Dr. Jimmy Knott talks about how Elijah appeared on the scene in one of Israel’s darkest hours.
- Where To Go (“Go at once to Zarephath of Sidon”) – About 100-mile journey through Ahab’s domain. Zarephath was Queen Jezebel’s home town (16:31). It was the HQ of Baal worship, the devil’s backyard.
- “Kerith” – to cut off, to file down, to whittle away
- “Zarephath” – a smelting house, a place of refining, a meltdown. Noun form means crucible.
- What To Do – “and stay there”
- What It Says to us – God has places to refine our faith and develop it (1 Pet. 1:6-7; 4:12ff; 5:9ff).
- Principle – God never commands without His promise of provision.
- Means – Not through a wealthy merchant, but a gentile, destitute widow. Before it was big, black, loud, nasty ravens. Now from a poor widow, even her last meal (vv. 10b-12). Neither ravens or widows are likely means of God’s provision. Many find it easy to give, but hard to receive. When we do what He commands, He promises to take care of us – don’t question His means.
- The Place of Provision (v.9 “Go…and stay there…in that place to supply…”). The place of appointment is the only place of provision.
Again, no discussion or debate. His obedience was instant and complete. We applaud service, God applauds obedience. In each case, it was Elijah’s obedience (and hers) that preceded God’s provision.
- (vv. 10b-16) The dwindling barrel provided at least two tests for Elijah:
- TEST #1 (vv. 10b-11): First Impressions – It was humbling enough to be fed by ravens, but now by a destitute widow in heathen Zarephath – and her last meal. First impressions can be so deceptive and discouraging. Elijah could have quit. He refused to yield to first impressions.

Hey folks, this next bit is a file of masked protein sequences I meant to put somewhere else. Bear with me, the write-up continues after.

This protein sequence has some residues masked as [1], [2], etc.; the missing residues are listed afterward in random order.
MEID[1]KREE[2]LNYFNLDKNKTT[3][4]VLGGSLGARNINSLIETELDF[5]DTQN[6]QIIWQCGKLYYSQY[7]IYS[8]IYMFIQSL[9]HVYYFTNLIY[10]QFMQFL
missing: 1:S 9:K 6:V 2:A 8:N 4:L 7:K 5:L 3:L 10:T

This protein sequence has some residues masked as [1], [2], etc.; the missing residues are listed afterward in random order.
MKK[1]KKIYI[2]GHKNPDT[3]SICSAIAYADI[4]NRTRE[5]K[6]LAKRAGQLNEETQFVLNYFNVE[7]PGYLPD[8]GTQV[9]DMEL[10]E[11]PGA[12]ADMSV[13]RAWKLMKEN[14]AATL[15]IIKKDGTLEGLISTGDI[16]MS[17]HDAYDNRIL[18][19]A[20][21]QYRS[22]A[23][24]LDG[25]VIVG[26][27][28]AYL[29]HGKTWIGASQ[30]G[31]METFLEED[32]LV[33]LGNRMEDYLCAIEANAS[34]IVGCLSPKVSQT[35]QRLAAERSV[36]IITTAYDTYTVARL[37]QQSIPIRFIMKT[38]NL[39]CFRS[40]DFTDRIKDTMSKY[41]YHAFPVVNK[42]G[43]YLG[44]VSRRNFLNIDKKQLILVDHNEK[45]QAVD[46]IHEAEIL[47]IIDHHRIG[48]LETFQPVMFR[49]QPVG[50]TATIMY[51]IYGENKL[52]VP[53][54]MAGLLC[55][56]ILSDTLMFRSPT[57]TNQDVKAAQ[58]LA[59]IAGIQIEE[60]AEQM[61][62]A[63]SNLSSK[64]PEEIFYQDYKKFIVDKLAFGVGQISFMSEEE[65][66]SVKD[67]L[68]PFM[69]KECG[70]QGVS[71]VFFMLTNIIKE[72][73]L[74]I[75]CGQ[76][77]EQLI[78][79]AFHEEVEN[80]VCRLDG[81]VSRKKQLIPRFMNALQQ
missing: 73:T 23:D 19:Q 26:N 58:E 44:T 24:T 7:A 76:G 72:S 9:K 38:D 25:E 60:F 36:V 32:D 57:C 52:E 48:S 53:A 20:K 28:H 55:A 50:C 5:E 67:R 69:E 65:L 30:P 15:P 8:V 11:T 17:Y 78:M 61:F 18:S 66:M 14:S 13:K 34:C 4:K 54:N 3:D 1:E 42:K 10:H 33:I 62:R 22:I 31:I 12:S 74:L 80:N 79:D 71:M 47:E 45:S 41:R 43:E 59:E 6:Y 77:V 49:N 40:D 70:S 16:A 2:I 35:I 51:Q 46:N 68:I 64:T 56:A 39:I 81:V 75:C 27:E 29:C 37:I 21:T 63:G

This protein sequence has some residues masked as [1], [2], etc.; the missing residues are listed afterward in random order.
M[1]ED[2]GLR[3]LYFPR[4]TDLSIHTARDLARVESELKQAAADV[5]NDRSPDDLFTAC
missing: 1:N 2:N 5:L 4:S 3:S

- TEST #2 (vv. 12-16): Physical Impossibility – Only had a handful of flour in a jar and a little oil in a jug. How going to feed three people? Her circumstances belied God’s Word (v.9). Though physically impossible, Elijah knew God comes through when He says He will. God is faithful to His promises (vv.13-14). Every day that widow met God in her little kitchen when she looked into that jar and jug (vv.15-16).
- (vv.17-24) The dying son was more of her test than Elijah’s. She had obeyed (v.15) and would now be tested. First, her husband died, now her son!
- 17 – A Severe Trial came sometime later (about 2 yrs.). Her son, the light of her eyes, the joy of her heart, & her hope for the future, all gone.
- 18 – A Bitter Complaint – Her son’s death awakened in her sad memories of the past. The man of God’s holiness and God’s goodness surfaced her sinfulness. Whatever her sin, she felt it bad enough to kill her son.
- 19 – A Strange Request – Elijah, showing no defensiveness or impatience, moves into action
- 20 – A Confused Prophet cries out to God. Though she thought she knew why Elijah didn’t. But, he did know who, which is better. Always talk to God about things you don’t understand.
- 21-22 – A Prevailing Prayer – Elijah not only asks God for a great thing but gave himself wholly to it. Three times he stretched himself over the boy. The first recorded resurrection.
- 23-24 – An Honoring Confession – Can you imagine the reunion as he placed her son in her arms? Now, she knew. The miracle of the jar & jug had not convinced her, but a son passing from death to life did! God’s Giver of life & Source of Truth.
CONC— When we show up in obedience, God shows up in power. Elijah’s training was over for now. His God had ordered him to leave and hide, now ordered him to go and present (18:1-2). The lessons from the obscurity of Kerith and humility of Zarephath had been learned. Through intense training, he knew he could rely on God (Pro. 3:5-6).
ASSIGNMENT: Read 1 Kings 18:1-46 several times this week.
- What would it take to make you happy?
- When was the last time you and God were in a contest of wills?
- What is the biggest takeaway from today’s lesson you can immediately apply?
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Thanks for listening. Pastor Jimmy.